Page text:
King Tut's, Glasgow, Fri June 7th


A droning cello, looping back on itself as a sampler chews up and spits out the sounds. That'll be tRANSELEMENt then? No, surprisingly not, a running order change means that onstage is Bill Wells - master of the freeform and whose name carries the mandatory suffix 'jazz maverick'. Stranger still, partnering him is one Isobel Campbell - recently having departed Belle and Sebastian mid-US tour. No breathy vocals, nor selections from her forthcoming album (with Wells) of Billie Holiday standards. Instead, cello in hand, she delivers a improvised sequence of scales and snippets of vaguely familiar tunes, occasionally played pizzicato. Wells' sampler provides the fortissimo with an often deafening wall of noise. So, what more suitable outlet for all this than Glasgow's Creeping Bent label, which epitomises the term 'eclectic'.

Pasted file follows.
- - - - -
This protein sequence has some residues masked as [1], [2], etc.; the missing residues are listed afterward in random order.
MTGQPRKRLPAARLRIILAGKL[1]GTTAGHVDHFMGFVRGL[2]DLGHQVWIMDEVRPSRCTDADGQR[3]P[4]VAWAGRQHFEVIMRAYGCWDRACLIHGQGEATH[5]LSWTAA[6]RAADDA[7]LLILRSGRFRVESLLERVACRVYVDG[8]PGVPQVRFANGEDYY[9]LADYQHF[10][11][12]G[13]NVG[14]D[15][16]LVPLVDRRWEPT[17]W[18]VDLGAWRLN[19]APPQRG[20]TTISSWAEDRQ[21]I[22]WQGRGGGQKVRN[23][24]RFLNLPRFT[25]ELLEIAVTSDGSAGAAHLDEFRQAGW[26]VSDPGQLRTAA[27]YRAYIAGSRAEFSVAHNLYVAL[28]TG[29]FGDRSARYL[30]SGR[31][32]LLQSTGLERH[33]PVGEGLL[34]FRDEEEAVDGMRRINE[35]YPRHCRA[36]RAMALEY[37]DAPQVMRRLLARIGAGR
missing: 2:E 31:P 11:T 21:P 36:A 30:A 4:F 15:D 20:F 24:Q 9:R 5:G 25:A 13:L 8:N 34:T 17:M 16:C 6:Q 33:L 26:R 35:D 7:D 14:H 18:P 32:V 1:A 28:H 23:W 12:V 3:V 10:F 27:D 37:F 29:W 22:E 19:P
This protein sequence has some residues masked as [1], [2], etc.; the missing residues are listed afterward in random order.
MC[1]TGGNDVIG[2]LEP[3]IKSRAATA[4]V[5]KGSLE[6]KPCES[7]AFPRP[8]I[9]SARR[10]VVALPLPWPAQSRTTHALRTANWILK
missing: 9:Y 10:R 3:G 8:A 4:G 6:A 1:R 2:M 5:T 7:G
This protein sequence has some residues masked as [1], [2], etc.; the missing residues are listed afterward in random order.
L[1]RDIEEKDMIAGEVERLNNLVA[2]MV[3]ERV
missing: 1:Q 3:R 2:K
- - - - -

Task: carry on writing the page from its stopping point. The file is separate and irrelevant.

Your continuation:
Perhaps unsurprisingly there are no Belle and Sebastian covers on show; a theme continued by that band's occasional hired hand, Monica Queen, who instead concentrates on her recent '10 Sorrowful Mysteries' album. Performing in candlelit half-darkness, the stripped-down set and Queen's plaintive vocal, from 'I'm Sorry Darling' through to the sublime '77x', is a melange of bittersweet Americana.

Try and pigeonhole tRANSELEMENt, however and you have a job on your hands. An all-seated 4-piece act with an array of samplers, they're not all they seem. From the almost-medieval 'Wet Deck' to the rather more contemporary stop-start rhythms of 'September in June' they constantly change and confound - a touch of flamenco here, some decidedly prog rock stylings there. Their mix of musical genres from avant-garde to pop pretty much encapsulates the label. Looks like Bent is the new straight.


This review originally appeared in The List